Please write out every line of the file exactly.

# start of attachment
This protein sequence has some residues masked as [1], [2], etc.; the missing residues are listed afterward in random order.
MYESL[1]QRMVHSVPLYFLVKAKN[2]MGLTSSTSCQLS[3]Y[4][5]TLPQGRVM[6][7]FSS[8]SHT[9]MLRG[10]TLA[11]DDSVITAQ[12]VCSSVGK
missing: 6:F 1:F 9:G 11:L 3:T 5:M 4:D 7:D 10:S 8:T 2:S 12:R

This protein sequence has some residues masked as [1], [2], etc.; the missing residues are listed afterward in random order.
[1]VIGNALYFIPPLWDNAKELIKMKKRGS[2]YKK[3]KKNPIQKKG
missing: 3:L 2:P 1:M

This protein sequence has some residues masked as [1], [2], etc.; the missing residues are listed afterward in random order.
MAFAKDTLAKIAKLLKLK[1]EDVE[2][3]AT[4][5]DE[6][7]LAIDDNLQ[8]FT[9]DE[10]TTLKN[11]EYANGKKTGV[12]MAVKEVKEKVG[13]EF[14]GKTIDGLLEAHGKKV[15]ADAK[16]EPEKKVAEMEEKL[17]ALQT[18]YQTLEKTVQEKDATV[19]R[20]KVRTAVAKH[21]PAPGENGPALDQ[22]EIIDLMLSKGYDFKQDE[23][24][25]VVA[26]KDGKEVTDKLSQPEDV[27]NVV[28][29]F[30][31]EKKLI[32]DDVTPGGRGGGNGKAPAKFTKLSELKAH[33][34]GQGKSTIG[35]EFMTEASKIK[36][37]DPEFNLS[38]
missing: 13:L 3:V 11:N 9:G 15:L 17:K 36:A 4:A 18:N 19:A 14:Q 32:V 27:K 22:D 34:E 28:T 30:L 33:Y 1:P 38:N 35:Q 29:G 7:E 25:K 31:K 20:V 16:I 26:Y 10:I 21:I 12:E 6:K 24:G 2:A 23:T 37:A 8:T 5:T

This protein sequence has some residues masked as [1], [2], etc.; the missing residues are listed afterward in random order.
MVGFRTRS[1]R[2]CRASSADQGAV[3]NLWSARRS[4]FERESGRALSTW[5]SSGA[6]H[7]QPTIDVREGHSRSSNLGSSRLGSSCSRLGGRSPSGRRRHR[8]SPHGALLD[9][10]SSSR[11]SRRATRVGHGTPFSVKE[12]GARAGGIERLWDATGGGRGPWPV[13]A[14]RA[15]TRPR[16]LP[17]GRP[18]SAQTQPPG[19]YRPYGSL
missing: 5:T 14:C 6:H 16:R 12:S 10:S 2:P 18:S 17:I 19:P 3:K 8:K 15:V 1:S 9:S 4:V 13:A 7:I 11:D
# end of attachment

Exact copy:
This protein sequence has some residues masked as [1], [2], etc.; the missing residues are listed afterward in random order.
MYESL[1]QRMVHSVPLYFLVKAKN[2]MGLTSSTSCQLS[3]Y[4][5]TLPQGRVM[6][7]FSS[8]SHT[9]MLRG[10]TLA[11]DDSVITAQ[12]VCSSVGK
missing: 6:F 1:F 9:G 11:L 3:T 5:M 4:D 7:D 10:S 8:T 2:S 12:R

This protein sequence has some residues masked as [1], [2], etc.; the missing residues are listed afterward in random order.
[1]VIGNALYFIPPLWDNAKELIKMKKRGS[2]YKK[3]KKNPIQKKG
missing: 3:L 2:P 1:M

This protein sequence has some residues masked as [1], [2], etc.; the missing residues are listed afterward in random order.
MAFAKDTLAKIAKLLKLK[1]EDVE[2][3]AT[4][5]DE[6][7]LAIDDNLQ[8]FT[9]DE[10]TTLKN[11]EYANGKKTGV[12]MAVKEVKEKVG[13]EF[14]GKTIDGLLEAHGKKV[15]ADAK[16]EPEKKVAEMEEKL[17]ALQT[18]YQTLEKTVQEKDATV[19]R[20]KVRTAVAKH[21]PAPGENGPALDQ[22]EIIDLMLSKGYDFKQDE[23][24][25]VVA[26]KDGKEVTDKLSQPEDV[27]NVV[28][29]F[30][31]EKKLI[32]DDVTPGGRGGGNGKAPAKFTKLSELKAH[33][34]GQGKSTIG[35]EFMTEASKIK[36][37]DPEFNLS[38]
missing: 13:L 3:V 11:N 9:G 15:L 17:K 36:A 4:A 18:N 19:A 14:Q 32:V 27:K 22:D 34:E 28:T 30:L 33:Y 1:P 38:N 35:Q 29:G 7:E 25:K 31:K 20:V 16:I 26:Y 10:I 21:I 12:E 6:K 24:G 2:A 23:T 37:A 8:T 5:T

This protein sequence has some residues masked as [1], [2], etc.; the missing residues are listed afterward in random order.
MVGFRTRS[1]R[2]CRASSADQGAV[3]NLWSARRS[4]FERESGRALSTW[5]SSGA[6]H[7]QPTIDVREGHSRSSNLGSSRLGSSCSRLGGRSPSGRRRHR[8]SPHGALLD[9][10]SSSR[11]SRRATRVGHGTPFSVKE[12]GARAGGIERLWDATGGGRGPWPV[13]A[14]RA[15]TRPR[16]LP[17]GRP[18]SAQTQPPG[19]YRPYGSL
missing: 5:T 14:C 6:H 16:R 12:S 10:S 2:P 18:S 17:I 19:P 3:K 8:K 15:V 1:S 9:S 4:V 13:A 7:I 11:D